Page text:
Implications of Chickenpox

Implications of Chicken Pox
Q:
Implications of Chicken Pox

Dr. Greene, roughly a week ago we were visiting some friends. As we were leaving, they informed us that their oldest boy had had the chickenpox, that he was no longer contagious, and was returning to school the next day. (Nice of them to wait so long to tell us! We would never have gone in if I’d known!) My concern is that they have two other children who have since come down with the chickenpox. What are the chances of my little one getting them? We were there about 30 minutes. I know the incubation period is usually 10-20 days. So we are waiting and worrying. Part of the reason that I ‘m writing is a friend of mine’s little boy had them when he was about my son’s age (8 1/2 months) and he ended up in the hospital because they were so bad. Is there anything we can do to “prevent” them? What should we do if he gets them? Are there any special things we should do? Thanks so much, I hope we don’t need to know, but just in case.
Melinda Stephens – Sherwood, Oregon

A:

Dr. Greene’s Answer:

Melinda, as I read your question I could picture your friend’s little boy lying in the hospital bed, with your friend leaning protectively over the baby, an arm cradling his head. What a vulnerable feeling, to have one’s child hospitalized. No wonder you are concerned.

Unfortunately, chickenpox is one of the most contagious childhood illnesses. The disease is usually mild, although serious complications sometimes occur, as your friend discovered.

People who have chickenpox become contagious 24 hours (and sometimes as long as 48 hours) prior to breaking out. The rash has been described as a “dew drop on a rose petal” because the classic skin lesions are small, clear fluid filled blisters surrounded by a pink halo. These blisters crust over before healing. Children remain contagious while uncrusted blisters are present, usually one week or less after breaking out. Your little one was only exposed if he was around the infected children either while they had spots or one to two days beforehand. If your son was exposed, he could break out with the chickenpox anytime between ten and twenty days after the exposure (usually 12-16 days).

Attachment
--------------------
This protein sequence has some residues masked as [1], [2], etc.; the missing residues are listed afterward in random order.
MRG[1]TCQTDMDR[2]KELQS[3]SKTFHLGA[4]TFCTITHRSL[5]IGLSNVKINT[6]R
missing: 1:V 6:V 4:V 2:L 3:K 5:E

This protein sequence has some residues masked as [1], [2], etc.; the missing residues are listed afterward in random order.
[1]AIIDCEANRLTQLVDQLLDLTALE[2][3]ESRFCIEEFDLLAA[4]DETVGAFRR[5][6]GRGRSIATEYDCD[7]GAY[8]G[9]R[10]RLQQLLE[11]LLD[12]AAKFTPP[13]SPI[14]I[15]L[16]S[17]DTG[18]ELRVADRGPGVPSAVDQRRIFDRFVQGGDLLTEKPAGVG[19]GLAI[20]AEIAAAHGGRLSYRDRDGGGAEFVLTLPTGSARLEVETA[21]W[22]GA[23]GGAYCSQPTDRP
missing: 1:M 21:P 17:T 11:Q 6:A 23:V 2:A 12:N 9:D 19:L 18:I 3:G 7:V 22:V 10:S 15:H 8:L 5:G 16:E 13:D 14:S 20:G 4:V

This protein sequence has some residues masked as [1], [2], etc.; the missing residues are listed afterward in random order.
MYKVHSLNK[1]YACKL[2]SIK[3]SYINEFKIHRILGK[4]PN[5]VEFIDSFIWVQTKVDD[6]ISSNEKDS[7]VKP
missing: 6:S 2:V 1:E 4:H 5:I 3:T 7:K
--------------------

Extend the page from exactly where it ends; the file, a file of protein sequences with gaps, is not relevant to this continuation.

Children under one year of age whose mothers have had chickenpox are not very likely to catch it. If they do, they often have mild cases, because they retain partial immunity from their mothers’ blood. Children under one year of age whose mothers have not had chickenpox, or whose inborn immunity has already waned, can get severe chickenpox. Children with other serious illnesses such as leukemia often have complicated cases.

For children past their first birthday, the chickenpox vaccine can be helpful in preventing it, even if given after an exposure. In otherwise healthy children before one year of age, there is generally nothing that is done to prevent infection.

A safe, effective medicine called acyclovir, or Zovirax, is available if your child does break out with chickenpox. In 1991 a large, well-conducted, multicenter trial of acyclovir therapy for normal children with chickenpox was published in the New England Journal of Medicine. Acyclovir was given within twenty-four hours of the onset of the pox. Children received it four times a day for five days. The children in the treatment group had significantly fewer pox, a shorter duration of forming new pox, reduced itching, earlier healing, and less scarring than the children in the untreated group. There was also a smaller chance of fever, a shorter duration of fever, and an accelerated resolution of all other symptoms in the children treated with acyclovir. A more recent study published in October 2001 in the Pediatric Infectious Disease Journal confirmed that acyclovir did help shorten the duration illness. This study also found that the earlier acyclovir was started, the better. If your child breaks out with chickenpox, contact your pediatrician within twenty-four hours for more information regarding the option of treatment with acyclovir.

Other measures are aimed at keeping the child comfortable during the infection. Aveeno Bath (or other oatmeal bath) in lukewarm water provides a crusty, comforting coating on the skin. Bathe the child every day, and trim the fingernails short, to reduce secondary infections and scarring. Benadryl Elixer by mouth will help to ease the itching, as will topical lotions such as Calamine or Sarna. Most children will have recovered within the week.

The chickenpox vaccine has brightened the outlook for children and chickenpox. A recent study published in Pediatrics in September 2004 shows that the number of children requiring hospitalization for chickenpox has decreased dramatically by 74% since the chickenpox vaccine became routine.

For you, Melinda, your little one may not have even been exposed. If he was exposed, there is a good chance that he won’t get the chickenpox. Beyond that, the odds are strong that if he does get the chickenpox it will be a mild case (even without treatment), and effective treatment is available, if needed.

Reviewed by: Khanh-Van Le-Bucklin, Liat Simkhay Snyder
Last reviewed: May 05, 2010
Dr. Alan Greene

Article written by

Dr. Greene is the founder of DrGreene.com (cited by the AMA as “the pioneer physician Web site”), a practicing pediatrician, father of four, & author of Raising Baby Green & Feeding Baby Green. He appears frequently in the media including such venues as the The New York Times, the TODAY Show, Good Morning America, & the Dr. Oz Show.

 

Comments